Books: a Love Letter

Dear Books,

What can I say? You’ve been by my side for as long as I can remember: from childhood fairytales to midlife learning; from university libraries to cosy Tuesday afternoons with a cup of tea and a cat on my lap. The world opened up thanks to you.

When life hurt you offered shelter under Ladybird wings, gifted Shakespeare to my confused teenage mind. I got out of hospital and you knew I needed cartoon comfort, leaving Calvin and Hobbes on my bed. Health fears and lockdowns had you rummaging around for something new to surprise me with – the poems of John O’Donohue.

When life was light you offered Thomas Hardy to share my university journey, dropping copies of anything by Neil Gaiman when I was ready to escape into other worlds. When laughter was required you reached out a hand to tickle my sides with Bill Bryson. Lately you seem to know that my mind needs to be expanded and I found a 500-page tome by Yuval Noah Harari on my desk.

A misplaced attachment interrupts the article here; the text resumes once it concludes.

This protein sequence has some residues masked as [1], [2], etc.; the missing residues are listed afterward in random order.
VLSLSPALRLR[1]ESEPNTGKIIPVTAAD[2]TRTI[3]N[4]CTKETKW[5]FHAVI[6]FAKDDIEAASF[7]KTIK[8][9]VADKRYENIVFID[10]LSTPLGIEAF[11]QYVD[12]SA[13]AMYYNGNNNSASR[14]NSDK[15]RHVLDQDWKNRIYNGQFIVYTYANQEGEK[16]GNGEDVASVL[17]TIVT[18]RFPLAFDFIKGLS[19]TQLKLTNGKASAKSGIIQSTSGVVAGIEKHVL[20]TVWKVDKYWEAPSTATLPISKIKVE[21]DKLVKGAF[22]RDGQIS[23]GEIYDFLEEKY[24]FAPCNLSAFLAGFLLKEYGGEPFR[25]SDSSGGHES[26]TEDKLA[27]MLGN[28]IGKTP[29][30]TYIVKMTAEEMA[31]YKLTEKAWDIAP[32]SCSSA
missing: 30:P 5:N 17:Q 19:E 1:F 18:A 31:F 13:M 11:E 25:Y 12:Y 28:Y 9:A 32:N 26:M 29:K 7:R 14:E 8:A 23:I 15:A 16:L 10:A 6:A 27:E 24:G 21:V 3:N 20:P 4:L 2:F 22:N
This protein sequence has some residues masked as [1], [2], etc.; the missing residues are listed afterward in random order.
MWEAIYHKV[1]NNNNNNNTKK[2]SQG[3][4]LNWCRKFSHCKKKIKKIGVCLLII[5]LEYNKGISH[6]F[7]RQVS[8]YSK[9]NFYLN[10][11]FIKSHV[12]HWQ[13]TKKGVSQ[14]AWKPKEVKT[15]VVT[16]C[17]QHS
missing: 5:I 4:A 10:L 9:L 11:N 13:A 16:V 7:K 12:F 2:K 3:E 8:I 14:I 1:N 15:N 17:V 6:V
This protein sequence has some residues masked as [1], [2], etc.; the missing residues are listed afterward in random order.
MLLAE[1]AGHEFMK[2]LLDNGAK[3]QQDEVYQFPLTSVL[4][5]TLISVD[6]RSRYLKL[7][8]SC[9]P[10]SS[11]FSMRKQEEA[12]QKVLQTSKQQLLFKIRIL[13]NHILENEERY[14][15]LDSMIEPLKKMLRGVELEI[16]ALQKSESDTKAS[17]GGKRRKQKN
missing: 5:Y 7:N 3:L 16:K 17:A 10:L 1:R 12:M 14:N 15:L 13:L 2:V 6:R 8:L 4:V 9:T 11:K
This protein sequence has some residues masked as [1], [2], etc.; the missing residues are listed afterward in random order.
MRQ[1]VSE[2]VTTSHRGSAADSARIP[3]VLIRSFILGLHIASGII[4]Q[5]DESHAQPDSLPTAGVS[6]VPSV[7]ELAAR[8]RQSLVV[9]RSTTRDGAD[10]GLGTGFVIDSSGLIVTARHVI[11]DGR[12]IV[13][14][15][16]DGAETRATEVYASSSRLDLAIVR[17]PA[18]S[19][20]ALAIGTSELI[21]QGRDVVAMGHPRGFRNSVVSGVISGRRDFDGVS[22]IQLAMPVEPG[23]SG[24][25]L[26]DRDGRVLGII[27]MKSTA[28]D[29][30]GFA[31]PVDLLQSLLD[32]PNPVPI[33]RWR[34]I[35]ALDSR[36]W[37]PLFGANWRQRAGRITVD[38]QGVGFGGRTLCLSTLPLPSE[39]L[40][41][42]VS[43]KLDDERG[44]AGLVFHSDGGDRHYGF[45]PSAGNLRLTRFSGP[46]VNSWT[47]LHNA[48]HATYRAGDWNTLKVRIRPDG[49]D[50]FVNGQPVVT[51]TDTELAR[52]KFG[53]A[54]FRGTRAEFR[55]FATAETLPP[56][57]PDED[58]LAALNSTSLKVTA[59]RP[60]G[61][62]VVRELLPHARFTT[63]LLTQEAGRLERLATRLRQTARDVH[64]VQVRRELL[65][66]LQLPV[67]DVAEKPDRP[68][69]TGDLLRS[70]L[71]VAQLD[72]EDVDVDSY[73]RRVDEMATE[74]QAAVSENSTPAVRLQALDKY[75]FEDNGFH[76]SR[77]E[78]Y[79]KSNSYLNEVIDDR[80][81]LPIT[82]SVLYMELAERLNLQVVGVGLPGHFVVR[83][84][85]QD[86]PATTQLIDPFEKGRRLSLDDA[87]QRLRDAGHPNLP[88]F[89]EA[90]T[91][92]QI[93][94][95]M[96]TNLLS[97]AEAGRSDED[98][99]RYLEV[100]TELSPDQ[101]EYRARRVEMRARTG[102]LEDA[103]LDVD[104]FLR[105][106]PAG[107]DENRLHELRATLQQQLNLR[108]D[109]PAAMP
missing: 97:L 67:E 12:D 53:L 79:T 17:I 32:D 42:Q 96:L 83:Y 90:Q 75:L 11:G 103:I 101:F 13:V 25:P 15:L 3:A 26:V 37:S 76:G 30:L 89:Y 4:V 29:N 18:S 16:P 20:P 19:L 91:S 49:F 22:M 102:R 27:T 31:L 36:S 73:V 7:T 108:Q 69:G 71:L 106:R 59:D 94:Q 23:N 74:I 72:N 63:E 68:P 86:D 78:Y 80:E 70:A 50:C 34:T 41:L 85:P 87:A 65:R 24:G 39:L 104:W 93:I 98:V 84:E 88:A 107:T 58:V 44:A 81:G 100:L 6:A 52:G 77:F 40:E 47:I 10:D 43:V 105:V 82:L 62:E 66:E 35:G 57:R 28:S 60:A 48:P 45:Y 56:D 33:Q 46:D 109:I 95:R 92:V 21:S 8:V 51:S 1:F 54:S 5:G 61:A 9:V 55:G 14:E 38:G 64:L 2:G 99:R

Most of all, you’ve pushed The Great Gatsby into my hands at regular intervals to bring me home. Words heal, you taught me that. And I’ll always be grateful.

Happy World Book Day.



“She read books as one would breathe air, to fill up and live.” Annie Dillard

Watch a little video of the love letter – including pretty pictures

3 Replies to “Books: a Love Letter”

  1. Dear Susan,

    What a wonderful love-letter to books this is!! Somebody needed to write it, and who better?!

    Being considerably older, I was hooked in by the iconic Enid Blyton, beginning with Noddy & Big-ears, through the Famous Five and into castles & mountains of adventure! All jolly non-PC & ginger beer!!

    I was rescued by my grandmother, who taught me to love Dickens; and so I graduated into a secret garden blossoming with books!

    I loved the very smell of the book- shop in Downpatrick where Enid’s treasures abounded! And I still savour the aged smell of the few really old ones I have from the early 20th century, belonging to my grandparents.

    What a wonderful gift reading is? Even if nowadays I sometimes do it on a tablet!!


    1. Gorgeous comment Helen. How could I forget Blyton, Dickens and the all-important smell of books old and new?

  2. What a lovely idea…. books open so many worlds to us without going anywhere except in our hearts and minds. I’ve always read and have happy memories of reading with a torch under my bed clothes when lights were out and I was supposed to be asleep…. no that wasn’t last week! These days I only get time to read a few pages before I fall asleep but it’s still a joy and an adventure with each new read……. still so much to discover. Thanks for sharing your passion

Comments are closed.